Kairabah

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History

Kairabah (pronounced ‘care-a-bar’) is directly south of Yarrabilba, at the foot of Mount Tamborine. Steele’s Road, running across Kairabah and up towards Yarrabilba, was named after William Steele who settled in the area in about 1862. The road led to his property, Albert Park, on the banks of the Albert River.

In 1966, a company established a plantation of slash pine in the Kairabah area and over time the plantation came to dominate the Kairabah and Yarrabilba region. By 1980, it had produced 18,000 cubic metres of timber. Timber from the planation supplied a plywood mill in Ipswich. In October 2003, a huge fire destroyed about 283 hectares of the plantation. Pine trees can still found growing around the area.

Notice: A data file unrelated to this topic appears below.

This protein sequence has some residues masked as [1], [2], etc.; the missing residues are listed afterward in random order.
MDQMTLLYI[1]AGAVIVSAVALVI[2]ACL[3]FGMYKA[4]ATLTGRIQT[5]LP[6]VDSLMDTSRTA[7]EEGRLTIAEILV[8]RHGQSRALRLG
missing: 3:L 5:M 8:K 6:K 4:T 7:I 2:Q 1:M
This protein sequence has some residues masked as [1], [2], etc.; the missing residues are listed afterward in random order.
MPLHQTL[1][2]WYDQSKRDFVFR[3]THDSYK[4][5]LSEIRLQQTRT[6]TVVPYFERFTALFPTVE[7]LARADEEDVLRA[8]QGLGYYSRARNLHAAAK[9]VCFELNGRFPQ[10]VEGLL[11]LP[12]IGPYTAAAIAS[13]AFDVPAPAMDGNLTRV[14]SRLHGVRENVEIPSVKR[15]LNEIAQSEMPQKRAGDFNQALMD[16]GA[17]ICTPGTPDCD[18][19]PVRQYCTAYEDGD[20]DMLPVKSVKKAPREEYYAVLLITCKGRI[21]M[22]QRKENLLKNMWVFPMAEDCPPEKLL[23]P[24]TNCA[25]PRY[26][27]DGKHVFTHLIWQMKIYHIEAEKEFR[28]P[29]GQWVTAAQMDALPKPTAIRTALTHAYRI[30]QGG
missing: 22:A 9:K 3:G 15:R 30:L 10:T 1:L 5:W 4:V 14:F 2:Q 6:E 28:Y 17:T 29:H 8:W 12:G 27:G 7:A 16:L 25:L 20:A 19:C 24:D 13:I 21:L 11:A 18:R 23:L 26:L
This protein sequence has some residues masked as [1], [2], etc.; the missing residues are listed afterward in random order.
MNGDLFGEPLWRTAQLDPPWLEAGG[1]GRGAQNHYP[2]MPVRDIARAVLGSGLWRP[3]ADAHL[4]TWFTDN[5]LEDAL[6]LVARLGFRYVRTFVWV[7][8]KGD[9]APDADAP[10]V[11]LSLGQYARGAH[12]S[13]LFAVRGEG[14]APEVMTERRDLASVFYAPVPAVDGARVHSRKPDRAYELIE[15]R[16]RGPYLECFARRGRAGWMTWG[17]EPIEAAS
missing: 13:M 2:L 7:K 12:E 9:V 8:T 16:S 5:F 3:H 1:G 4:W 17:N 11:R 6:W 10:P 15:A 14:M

Originally part of Yarrabilba, Kairabah became Logan City’s 64th suburb in January 2015 as a result of a boundary change, setting it apart for future growth and development. It was named by the Yugembah Museum, Language and Heritage Centre. ‘Kairabah’ means ‘place of the white cockatoo’.

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